Transmission system operators (TSOs) are managing an integral part of our society’s systemically relevant critical infrastructure, which must be maintained under all circumstances. In the current global health crisis, the TSCNET shareholders, like all other TSOs, are aware of their specific responsibility for the security of European electricity supply, which is a matter of preserving social and economic life. The TSOs are focusing on their core business: secure electricity supply, and have taken technical precautions, especially in sensitive areas such as the control centres. But of course, hygienic and social measures are also adopted with regard to the safety of their customers, business partners and employees.

As far as the TSO’s own employees are concerned, as many colleagues as possible are sent to work from home. For a large number of technical staff, e.g. in the areas of monitoring, maintenance or repair, this is obviously only possible to a limited extent. The four German TSOs for example have taken a number of precautionary measures. These include in particular:

  • Strict rules regarding business trips and contact with other persons.
  • Special requirements apply to the staff in the control rooms and in the technical teams which are absolutely necessary for the maintenance of the grid. Generally speaking, the control rooms are equipped for all emergencies, far beyond the current threat from the corona virus.
  • The precautionary measures taken are checked daily and adjusted to the current situation if necessary.
  • The individual TSOs also adapt their measures in accordance with the rules and regulations applicable in their respective grid areas.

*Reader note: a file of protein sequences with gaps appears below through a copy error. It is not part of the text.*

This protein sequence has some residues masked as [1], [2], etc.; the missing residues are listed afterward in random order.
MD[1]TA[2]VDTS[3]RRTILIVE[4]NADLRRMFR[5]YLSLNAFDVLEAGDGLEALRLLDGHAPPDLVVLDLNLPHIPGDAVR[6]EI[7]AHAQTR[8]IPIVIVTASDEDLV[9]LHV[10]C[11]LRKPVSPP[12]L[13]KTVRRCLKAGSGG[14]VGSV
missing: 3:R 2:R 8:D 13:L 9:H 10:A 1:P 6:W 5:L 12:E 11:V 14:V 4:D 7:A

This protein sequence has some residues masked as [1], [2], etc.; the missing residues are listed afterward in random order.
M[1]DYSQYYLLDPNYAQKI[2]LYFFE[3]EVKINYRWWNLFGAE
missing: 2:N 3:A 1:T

To play an active role in the containment of COVID-19, the TSOs also respond with such understandable measures as access restrictions or the cancellations of meetings and public information events. Instead, the companies are opting for online conferences. 50Hertz, for example, one of the four German TSOs, is introducing an online participation system as a replacement for the cancelled information events for example on the transregional SuedOstLink power line so that citizens can be continuously involved in the planning process.

The European TSOs contribute actively and responsibly to the containment of SARS-CoV-2 without compromising system security (electron microscope image of SARS-CoV-2: NIAID, CC BY 2.0)

Linkup
> 50Hertz, in German (html)
> APG, in German (html)
> Energinet, (html)
> TenneT Germany press release, in German (html, published on 17 March)
> TransnetBW, in German (html)

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TenneT creates, invests and researches for the energy future

12.03.2020

Promoting the energy transition is a priority objective of TSCNET shareholder TenneT, the Dutch-German transmission system operator (TSO). This is clearly reflected in the TSO’s just-published Integrated Annual Report. As in recent years, the Annual Report is accompanied by the Green Finance Report 2019.